• [Show abstract] [Hide abstract] ABSTRACT: Objectives: Obesity has been associated with a lesser degree of asthma control that may be biased by other comorbidities. The objectives of this cross-sectional study were to describe resting and activity-related dyspnea complaints according to the presence of obesity-related comorbidities (asymptomatic airway hyperresponsiveness (AHR), asthma, gastroesophageal reflux disease (GERD) and sleep-disordered breathing (SDB)). We hypothesized that obese women can exhibit both resting and activity-related dyspnea, independently of the presence of asthma. Methods: Severely obese (body mass index (BMI) > 35 kg m(-2)) women prospectively underwent description of resting and activity-related dyspnea (verbal descriptors and Medical Research Council (MRC) scale), pulmonary function testing (spirometry, absolute lung volumes, and methacholine challenge test), oesogastro-duodenal fibroscopy, and overnight polygraphy. Thirty healthy lean women without airway hyperresponsiveness were enrolled. Results: Resting dyspnea complaints were significantly more prevalent in obesity (prevalence 41%) than in healthy lean women (prevalence 3%). Chest tightness and the need for deep inspirations were independently associated with both asthma and GERD while wheezing and cough were related to asthma only in obese women. Activity-related dyspnea was very prevalent (MRC score > 1, 75%), associated with obesity, with the exception of wheezing on exertion due to asthma. Asymptomatic AHR and SDB did not affect dyspneic complaints. Conclusions: In severely obese women referred for bariatric surgery, resting dyspnea complaints are observed in association with asthma or GERD, while activity-related dyspnea was mainly related to obesity only. Consequently, asthma does not explain all respiratory complaints of obese women.
    Article · Apr 2013 · Journal of Asthma
  • [Show abstract] [Hide abstract] ABSTRACT: Obesity affects airway diameter and tidal ventilation pattern, which could perturb smooth muscle function. The objective was to assess the pathophysiology of airway hyperresponsiveness in obesity while controlling for gastro-oesophageal reflux disease. Obese women (n=118, mean±SD BMI 46.1±6.8kg/m(-2)) underwent pulmonary function testing (including tidal ventilation monitoring and methacholine challenge) and oesogastro-duodenal fibroscopy. Fifty-seven women (48%, 95% CI: 39% to 57%) exhibited hyperresponsiveness (dose-response slope ≥ 2.39% decrease/μmol) that was independently and positively correlated with predicted % FRC, Raw(0.5) and negatively correlated with sigh frequency during tidal ventilation. Obese women had an increased breathing frequency but a similar sigh frequency than healthy lean women (n=30). Twenty-two obese women (19%, 95% CI: 12% to 26%) were classified as asthmatics (hyperresponsiveness and suggestive symptoms) without confounding effect of gastro-oesophageal reflux disease. In conclusion, in women referred for bariatric surgery, unloading of bronchial smooth muscle (reduced airway caliber and sigh frequency) is associated with hyperresponsiveness.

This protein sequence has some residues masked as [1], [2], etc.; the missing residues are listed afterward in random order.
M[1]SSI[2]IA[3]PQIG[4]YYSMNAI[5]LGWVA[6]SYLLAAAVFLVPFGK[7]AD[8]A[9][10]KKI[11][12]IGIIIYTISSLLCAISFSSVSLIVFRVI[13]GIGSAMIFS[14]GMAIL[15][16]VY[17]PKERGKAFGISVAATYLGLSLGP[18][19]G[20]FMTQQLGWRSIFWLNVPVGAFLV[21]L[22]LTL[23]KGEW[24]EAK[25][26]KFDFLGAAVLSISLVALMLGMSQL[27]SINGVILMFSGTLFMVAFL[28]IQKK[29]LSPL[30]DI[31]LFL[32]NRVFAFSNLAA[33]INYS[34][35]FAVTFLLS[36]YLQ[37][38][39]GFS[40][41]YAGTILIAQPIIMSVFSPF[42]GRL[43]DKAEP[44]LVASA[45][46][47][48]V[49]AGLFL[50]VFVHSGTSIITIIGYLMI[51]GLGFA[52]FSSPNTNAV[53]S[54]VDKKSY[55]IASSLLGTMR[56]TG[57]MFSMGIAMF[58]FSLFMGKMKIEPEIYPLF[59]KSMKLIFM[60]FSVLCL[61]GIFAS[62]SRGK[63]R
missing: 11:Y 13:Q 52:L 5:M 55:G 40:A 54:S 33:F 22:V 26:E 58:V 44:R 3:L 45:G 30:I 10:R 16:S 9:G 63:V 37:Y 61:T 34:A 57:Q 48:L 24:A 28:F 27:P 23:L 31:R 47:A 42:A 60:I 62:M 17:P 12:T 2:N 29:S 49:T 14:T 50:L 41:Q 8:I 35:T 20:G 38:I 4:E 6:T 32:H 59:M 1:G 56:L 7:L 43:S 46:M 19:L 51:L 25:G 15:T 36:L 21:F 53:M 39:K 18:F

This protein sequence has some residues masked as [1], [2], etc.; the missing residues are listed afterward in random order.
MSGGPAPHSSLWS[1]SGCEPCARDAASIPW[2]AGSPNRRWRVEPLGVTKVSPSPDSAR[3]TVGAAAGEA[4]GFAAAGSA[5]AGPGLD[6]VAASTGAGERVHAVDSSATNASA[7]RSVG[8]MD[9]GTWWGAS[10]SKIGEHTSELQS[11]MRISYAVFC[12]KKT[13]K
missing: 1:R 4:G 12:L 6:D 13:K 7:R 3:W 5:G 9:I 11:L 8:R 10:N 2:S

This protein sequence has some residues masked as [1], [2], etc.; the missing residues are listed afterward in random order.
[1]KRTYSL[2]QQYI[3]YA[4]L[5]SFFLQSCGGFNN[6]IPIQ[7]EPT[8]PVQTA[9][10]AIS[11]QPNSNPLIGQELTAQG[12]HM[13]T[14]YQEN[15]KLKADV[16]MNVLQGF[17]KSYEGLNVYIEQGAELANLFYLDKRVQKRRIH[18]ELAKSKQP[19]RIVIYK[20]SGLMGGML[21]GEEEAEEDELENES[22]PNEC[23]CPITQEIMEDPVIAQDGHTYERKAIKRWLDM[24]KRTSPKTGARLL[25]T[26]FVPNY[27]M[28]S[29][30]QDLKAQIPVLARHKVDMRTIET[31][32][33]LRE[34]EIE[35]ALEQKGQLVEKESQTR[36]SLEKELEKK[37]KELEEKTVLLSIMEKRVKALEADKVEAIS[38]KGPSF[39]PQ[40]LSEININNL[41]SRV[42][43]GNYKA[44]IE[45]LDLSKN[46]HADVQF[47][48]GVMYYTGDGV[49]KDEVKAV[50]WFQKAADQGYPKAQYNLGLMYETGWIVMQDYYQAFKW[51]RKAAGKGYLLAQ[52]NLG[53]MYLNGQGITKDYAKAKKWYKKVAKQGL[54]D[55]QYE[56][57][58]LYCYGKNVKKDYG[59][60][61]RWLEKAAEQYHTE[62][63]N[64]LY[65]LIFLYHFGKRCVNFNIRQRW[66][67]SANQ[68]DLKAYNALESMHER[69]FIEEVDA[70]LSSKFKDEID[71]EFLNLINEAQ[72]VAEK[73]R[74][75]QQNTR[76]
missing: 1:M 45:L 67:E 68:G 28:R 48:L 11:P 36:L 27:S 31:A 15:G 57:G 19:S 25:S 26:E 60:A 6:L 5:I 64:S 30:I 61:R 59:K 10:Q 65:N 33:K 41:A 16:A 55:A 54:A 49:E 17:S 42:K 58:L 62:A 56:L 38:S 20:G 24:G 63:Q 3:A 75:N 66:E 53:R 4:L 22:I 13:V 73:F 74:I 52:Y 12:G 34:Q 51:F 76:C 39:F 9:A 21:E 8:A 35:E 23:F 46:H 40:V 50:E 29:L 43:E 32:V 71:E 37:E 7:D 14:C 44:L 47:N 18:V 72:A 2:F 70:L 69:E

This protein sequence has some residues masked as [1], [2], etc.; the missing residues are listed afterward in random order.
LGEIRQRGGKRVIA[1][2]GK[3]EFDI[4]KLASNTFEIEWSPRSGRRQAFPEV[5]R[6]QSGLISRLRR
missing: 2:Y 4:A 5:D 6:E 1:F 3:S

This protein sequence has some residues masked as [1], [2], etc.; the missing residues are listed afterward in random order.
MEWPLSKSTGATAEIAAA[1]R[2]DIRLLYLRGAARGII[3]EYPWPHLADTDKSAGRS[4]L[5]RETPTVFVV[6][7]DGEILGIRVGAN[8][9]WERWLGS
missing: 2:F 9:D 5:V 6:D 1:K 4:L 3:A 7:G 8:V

Article · Jan 2013 · Respiratory Physiology & Neurobiology
  • [Show abstract] [Hide abstract] ABSTRACT: Sensory (physiological) and affective (psychological) dimensions of dyspnea have been described but the usefulness of measuring psychological status in addition to ventilatory capacity (spirometry, lung volumes) in the assessment of exertional dyspnea remains controversial. We hypothesized that activity-related dyspnea would not be modified by psychological status. Principal component analysis (PCA) was used to reduce the number of parameters (psychological or functional) to fewer independent dimensions in 328 patients with altered ventilatory capacity: severe obesity (BMI ≥ 35, n = 122), COPD (n = 128) or interstitial lung disease (n = 78). PCA demonstrated that psychological status (Hospital Anxiety-Depression, Fatigue Impact scales) and dyspnea (Medical Research Council [MRC] scale) were independent dimensions. Ventilatory capacity was described by three main dimensions by PCA related to airways, volumes, and their combination (specific airway resistance, FEV(1)/FVC), which were weakly correlated with dyspnea. In conclusion, in patients with COPD, interstitial lung disease or severe obesity, psychological status does not modify activity-related dyspnea rating as evaluated by the MRC scale.